Presenter: John C. Priscu, PhD

Date: Monday, March 7

Time: 7 p.m. to 9 p.m. (note different time)

Location: Holiday Inn: 5 East Baxter Lane.

Antarctica is the highest, driest and coldest continent on earth, holdling 90% of the world’s ice and 70% of its freshwater. If the ice melts sea level will rise about 60 m and inundate more than five million square miles of land. Early explorers referred to it as a place devoid of life, and idea that persisted for more than 80 years. Recent research has shown that huge river basins and some of our planets largest lakes exist beneath more than 2 miles of Antarctic ice that subglacial ecosystems in Antarctica form the largest wetland on our planet. Microbial organisms mine the energy in rocks while mobilizing nutrients that fuel life in the coastal regions of Antarctica. Professor Priscu will present the events leading up to these discoveries and how they have transformed the way we view the Antarctic continent.

John-PriscuPresenter Bio: John Priscu, an MSU faculty member, is an internationally known scientist and explorer known for his research on Arctic and Antarctic ecosystems. He has spent 31 field seasons on the “ice” and has introduced more than 300 young investigators to this environment as members of his research teams. A Fellow of the American Association for the Advancement of Science and a Fellow of the American Geophysical Union, Priscu has received numerous awards for his research, including the International Medal for Scientific Excellence from the Scientific Committee on Antarctic Research and the E.O Wilson Pioneer award for his work on biodiversity in Antarctica. Priscu has authored more than 250 scholarly articles and edited 4 books. His hobbies include playing blues and jazz with his band and flying bush planes into remote Montana airstrips.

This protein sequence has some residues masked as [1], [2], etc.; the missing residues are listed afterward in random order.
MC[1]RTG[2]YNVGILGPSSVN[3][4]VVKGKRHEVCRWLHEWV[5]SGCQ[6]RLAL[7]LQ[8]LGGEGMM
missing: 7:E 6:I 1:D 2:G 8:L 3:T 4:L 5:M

Kathryn Earley 2When my husband and I were looking for our place to retire, one of the places we visited was Bozeman.  While we were here we went to the library, where I happened to pick up a Wonderlust brochure.  Here was university-quality instruction by experts in a huge number of subjects.  No homework, no exams, no papers, just a chance to learn new things or review things we’d already studied.  It was also an opportunity to meet people with a wide variety of interests.  I was hooked! Over the past several years, I’ve come to feel strongly about supporting this valuable community resource for lifelong learning, and fortunately there’s a community of dedicated volunteers who feel the same way.

This past year was our first as Friends of MSU Wonderlust, whose mission is to support and promote MSU Wonderlust.  We’ve contributed funds to getting a new projector at Hope Lutheran Church, where many of our classes are held, and to Gallatin Community Radio, which broadcasts many of our Friday Forums.  We’re also sponsors of and taking part in Active Aging Week and the Prime Age 50+ Expo.

In January Friends will sponsor the MSU Wonderlust reception.  Join us at the Country Bookshelf on January 9, 5 pm – 7 pm, where you can meet instructors and other people interested in learning.  

Kathryn Earley, President of Friends of Wonderlust